The University of South Dakota Chamber Singers are not quite as polished as Cantus, but their new Navona CD has greater thematic solidity and a stronger focus that is largely spiritual and faith-based, with no direct pandemic connection except in the implication that belief can help guide us through this (and any) time. Some of the 15 tracks on this CD have interesting parallels with those on the Cantus disc. The South Dakota singers offer their own Ave Maria, the very old and beautiful one by Josquin des Prez. This CD includes O Salutaris Hostia by Ēriks Ešenvalds, whose Stars appears on the Cantus recording. And the South Dakota singers offer several arrangements of traditional songs, as Cantus does. Interestingly, while Cantus chooses to end its disc with something intended as soothing – Billy Joel’s Lullabye (Goodnight, My Angel) – David Holdhusen leads his group at the CD’s conclusion with something much closer to “revival” music: Ben Allaway’s Wake Up, Ollie Brown! The overall impression created by the University of South Dakota Chamber Singers is one mixing calm acceptance and earnest prayer with upbeat spirituality – a combination that, although not directed specifically at all the trouble and trauma that COVID-19 has wrought, can serve as one effective coping strategy.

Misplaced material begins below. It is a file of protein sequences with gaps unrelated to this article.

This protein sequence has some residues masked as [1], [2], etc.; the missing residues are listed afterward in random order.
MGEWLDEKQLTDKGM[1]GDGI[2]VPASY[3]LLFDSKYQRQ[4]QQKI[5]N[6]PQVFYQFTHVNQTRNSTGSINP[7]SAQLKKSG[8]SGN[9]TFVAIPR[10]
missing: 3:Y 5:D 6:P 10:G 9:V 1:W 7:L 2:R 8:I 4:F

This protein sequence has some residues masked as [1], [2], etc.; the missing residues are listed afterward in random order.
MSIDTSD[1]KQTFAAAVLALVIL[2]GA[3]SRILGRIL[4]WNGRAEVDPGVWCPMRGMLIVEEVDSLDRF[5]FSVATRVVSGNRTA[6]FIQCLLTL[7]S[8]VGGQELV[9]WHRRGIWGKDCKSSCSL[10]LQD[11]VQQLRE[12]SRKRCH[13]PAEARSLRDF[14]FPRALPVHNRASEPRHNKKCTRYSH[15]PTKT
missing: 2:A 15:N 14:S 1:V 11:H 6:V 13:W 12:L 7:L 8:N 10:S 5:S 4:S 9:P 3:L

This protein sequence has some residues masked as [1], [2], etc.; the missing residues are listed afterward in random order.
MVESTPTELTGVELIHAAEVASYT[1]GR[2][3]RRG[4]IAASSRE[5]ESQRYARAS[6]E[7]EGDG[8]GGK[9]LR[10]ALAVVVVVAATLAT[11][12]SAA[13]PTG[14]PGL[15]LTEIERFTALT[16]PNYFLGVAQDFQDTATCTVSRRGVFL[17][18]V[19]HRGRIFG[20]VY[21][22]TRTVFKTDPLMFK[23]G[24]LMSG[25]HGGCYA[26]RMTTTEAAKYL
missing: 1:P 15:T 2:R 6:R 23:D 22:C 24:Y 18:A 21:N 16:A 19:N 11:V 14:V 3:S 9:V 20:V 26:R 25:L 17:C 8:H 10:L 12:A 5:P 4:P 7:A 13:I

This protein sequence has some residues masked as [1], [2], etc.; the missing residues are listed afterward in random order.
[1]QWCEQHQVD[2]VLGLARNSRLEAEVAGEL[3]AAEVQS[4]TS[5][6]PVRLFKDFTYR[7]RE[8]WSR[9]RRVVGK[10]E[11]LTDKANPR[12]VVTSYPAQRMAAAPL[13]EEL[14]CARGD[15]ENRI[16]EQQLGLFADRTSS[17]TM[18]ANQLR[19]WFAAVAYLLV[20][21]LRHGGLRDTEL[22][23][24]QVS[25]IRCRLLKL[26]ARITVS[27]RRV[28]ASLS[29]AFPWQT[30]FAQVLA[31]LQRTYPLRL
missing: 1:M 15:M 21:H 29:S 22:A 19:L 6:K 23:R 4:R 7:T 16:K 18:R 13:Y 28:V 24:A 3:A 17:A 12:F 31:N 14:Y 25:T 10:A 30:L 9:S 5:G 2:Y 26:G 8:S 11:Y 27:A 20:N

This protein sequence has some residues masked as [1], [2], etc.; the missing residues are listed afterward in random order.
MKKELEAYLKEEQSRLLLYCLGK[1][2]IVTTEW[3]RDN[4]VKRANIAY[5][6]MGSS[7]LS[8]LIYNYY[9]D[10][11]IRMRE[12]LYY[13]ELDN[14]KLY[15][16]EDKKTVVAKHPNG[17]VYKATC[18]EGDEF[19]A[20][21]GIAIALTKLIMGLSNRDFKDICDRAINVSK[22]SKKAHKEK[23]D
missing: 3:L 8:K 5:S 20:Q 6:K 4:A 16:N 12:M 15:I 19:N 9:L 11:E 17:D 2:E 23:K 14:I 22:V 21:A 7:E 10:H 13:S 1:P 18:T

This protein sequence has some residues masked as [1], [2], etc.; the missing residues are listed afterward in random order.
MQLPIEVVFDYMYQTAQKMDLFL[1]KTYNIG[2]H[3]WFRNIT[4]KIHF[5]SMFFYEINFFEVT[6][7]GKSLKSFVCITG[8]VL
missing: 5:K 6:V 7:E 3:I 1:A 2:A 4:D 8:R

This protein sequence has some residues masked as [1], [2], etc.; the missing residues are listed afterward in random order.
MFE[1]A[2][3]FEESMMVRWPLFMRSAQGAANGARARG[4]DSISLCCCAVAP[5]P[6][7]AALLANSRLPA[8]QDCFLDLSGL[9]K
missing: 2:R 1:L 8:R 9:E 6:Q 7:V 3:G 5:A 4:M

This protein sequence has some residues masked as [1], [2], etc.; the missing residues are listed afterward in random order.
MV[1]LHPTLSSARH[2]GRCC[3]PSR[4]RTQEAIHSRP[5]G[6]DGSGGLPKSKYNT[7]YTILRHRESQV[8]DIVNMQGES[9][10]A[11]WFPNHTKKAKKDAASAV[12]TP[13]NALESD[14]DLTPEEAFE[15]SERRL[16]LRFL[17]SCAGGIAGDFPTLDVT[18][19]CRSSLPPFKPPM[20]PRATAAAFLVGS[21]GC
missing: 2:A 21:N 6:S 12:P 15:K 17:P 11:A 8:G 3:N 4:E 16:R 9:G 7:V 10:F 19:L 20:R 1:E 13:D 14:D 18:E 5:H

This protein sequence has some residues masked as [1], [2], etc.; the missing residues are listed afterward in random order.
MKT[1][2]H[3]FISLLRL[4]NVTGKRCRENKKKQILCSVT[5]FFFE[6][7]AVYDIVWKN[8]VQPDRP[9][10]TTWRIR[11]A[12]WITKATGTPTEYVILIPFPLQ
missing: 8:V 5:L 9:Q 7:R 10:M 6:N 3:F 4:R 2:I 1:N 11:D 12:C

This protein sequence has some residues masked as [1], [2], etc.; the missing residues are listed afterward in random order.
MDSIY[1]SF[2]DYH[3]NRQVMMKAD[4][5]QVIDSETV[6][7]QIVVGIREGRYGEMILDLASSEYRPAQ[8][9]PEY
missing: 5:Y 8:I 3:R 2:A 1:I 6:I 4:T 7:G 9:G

It would be pleasant to find out that music can serve as a bridge between nations and cultures, as well as a satisfying counter to negative societal events along the lines of COVID-19. This is a bit too much to hope for on behalf of any art, but certainly composers and performers alike are willing to try, and try again, to counteract sociopolitical hostility with affirmations of the humanity that transcends national and cultural boundaries. This is the feeling that underlies a new two-CD Ansonica Records release with the somewhat unwieldy title of Re/Semblance: Saath-Saath. Like many other well-meaning projects, this one is quite complex in origin and requires interested listeners to spend some time unraveling the intent of the concept and understanding what the participants hope to accomplish. Only with considerable grounding in the background of the endeavor can an audience hope to penetrate its sometimes obscure outer layers and absorb the intended lessons and messages within. Saath-Saath, for example, means “together-together” in Hindustani, but the repetition of the word – which shows its importance – is found in Cantonese or Mandarin. So this part of the title itself reflects a joining of the Indian and the Chinese. Re/Semblance is “resemblance” in its usual meaning of “similarity,” split as a word to focus both on “re” (again) and “semblance” (apparent appearance or, in this case, sound). The recording includes two CDs, labeled “Shanghai” and “Hong Kong” respectively. The first, recorded near Shanghai, includes six vocal tracks presented by Indian and Chinese singers and instrumental performers. One piece is based on a Kazakh folk song that is popular in Mandarin; another is based on a work by a 15th-century Indian poet; another uses Hindustani music plus a Chinese instrument. The second CD includes 10 tracks, seven of them based on poems by the Cantonese writer Chow Yiu-Fai. The provenance of the tracks is often very complex – one, for example, is a translation into Cantonese words and phrases whose tones match the notes of a melody composed in India. Back and forth, back and forth, the Indian and Chinese elements of the music flow, with an ease that belies the very real disagreements between India and China that have often brought the nations to the threshold of war. A listener interested specifically in the cultural similarities and differences between these two nations will find Re/Semblance: Saath-Saath a thoroughly fascinating project. Anyone with only a casual familiarity with the material, or anyone interested in the music of these nations (separately or together) for its own sake, will likely find the whole project overly abstruse and complex.